Exploring the Innovations of Verifind with Martha McRobb

Signage in a hospital hallway with arrows pointing to Outpatient Clinics, Blood Tests, and The Eye Unit.

Navigating complex spaces like airports, hospitals, and shopping malls can be daunting in today’s fast-paced world. Verifind, a groundbreaking service, is set to change wayfinding by leveraging cutting-edge eye-tracking technology. We hear from Martha McRobb, the project lead behind Verifind at Modulex, to discuss this innovative tool and its potential impact on the industry.

What is Verifind?

Verifind uses advanced eye-tracking technology to study how people interact with visual cues and communication elements when moving through a space”, Martha explains. We can identify areas where people might get confused or lost by analysing factors like how long they look at something and where they focus their gaze. This analysis allows the team to offer recommendations for optimising wayfinding efficiency centred around human-centric design principles. Currently, Verifind reviews existing navigation plans, and we hope that in the future, it can also help in creating better plans for buildings still under construction.

 

A man with glasses adjusts his scarf while standing indoors, wearing a white fleece jacket. A brick wall and fire safety cabinet are visible in the background.

The Purpose of Verifind

Martha states that Verifind’s primary purpose is to enhance navigational experiences across various environments, ensuring ease of access and reducing frustration. “How many times have you wandered around a building, unable to find your destination? Verifind seeks to eliminate such scenarios, by creating smooth navigation experiences and reducing the stress that comes with getting lost” she says. By improving the efficiency of these systems, Verifind aims to create a more intuitive and pleasant experience for users.

Inspiration Behind Verifind

The development of Verifind was driven by the need for a standardised approach to validating wayfinding effectiveness within the signage industry. ” We noticed that countless projects suffer from errors in wayfinding design that hinder effective navigation, leading to confusion and inefficiency,” Martha points out. The team at Verifind wanted to address this gap by establishing industry standards that hold wayfinding design accountable (themselves included) to promote efficient wayfinding universally. They aim to ensure that every wayfinding system is thoroughly tested and validated to meet high usability standards.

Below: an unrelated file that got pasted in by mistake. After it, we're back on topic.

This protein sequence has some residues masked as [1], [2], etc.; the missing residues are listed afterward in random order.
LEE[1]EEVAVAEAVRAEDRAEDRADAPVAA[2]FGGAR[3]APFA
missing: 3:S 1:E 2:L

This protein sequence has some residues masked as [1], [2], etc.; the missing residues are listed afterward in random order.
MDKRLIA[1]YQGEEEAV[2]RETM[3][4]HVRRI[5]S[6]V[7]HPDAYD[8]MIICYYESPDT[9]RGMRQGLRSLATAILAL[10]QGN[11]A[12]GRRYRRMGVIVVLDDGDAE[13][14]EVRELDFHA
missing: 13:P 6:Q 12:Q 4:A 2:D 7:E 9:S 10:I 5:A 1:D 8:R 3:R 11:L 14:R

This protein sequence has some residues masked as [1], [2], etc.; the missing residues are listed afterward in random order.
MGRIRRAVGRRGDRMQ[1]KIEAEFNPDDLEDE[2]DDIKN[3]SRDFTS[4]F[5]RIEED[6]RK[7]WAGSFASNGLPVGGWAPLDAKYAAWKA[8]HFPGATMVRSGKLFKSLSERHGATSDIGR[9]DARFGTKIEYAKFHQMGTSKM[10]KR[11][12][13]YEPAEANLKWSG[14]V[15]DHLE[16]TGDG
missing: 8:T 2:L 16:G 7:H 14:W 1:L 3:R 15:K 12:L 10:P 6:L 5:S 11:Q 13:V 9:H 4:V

Key Features of Verifind

Verifind is unique in its use of eye-tracking technology to observe user interactions with signage elements and their surrounding environment. “This technology provides invaluable previously unattainable insights,” says Martha. By understanding where users look, how long they focus on specific elements, and their overall navigation patterns, Verifind can offer evidence-based recommendations for signage design and placement. This data-driven approach optimises the wayfinding experience in a practical and user-friendly way.

A man in a white jacket stands in a hallway looking at a sign indicating directions to various rooms labeled I, H, G, F, E, D, and J201-202, G218.

The Future of Verifind

Looking ahead, Martha envisions Verifind being integrated into the design phase of building projects. “By incorporating our eye-tracking analysis early on, we can ensure that wayfinding systems are effective from the outset,” she explains. This proactive approach will save time and resources while providing users with a seamless navigational experience from the grand opening of a facility. Additionally, the Verifind team at Modulex will continue refining their technology and methodologies to stay at the forefront of innovation in the wayfinding industry.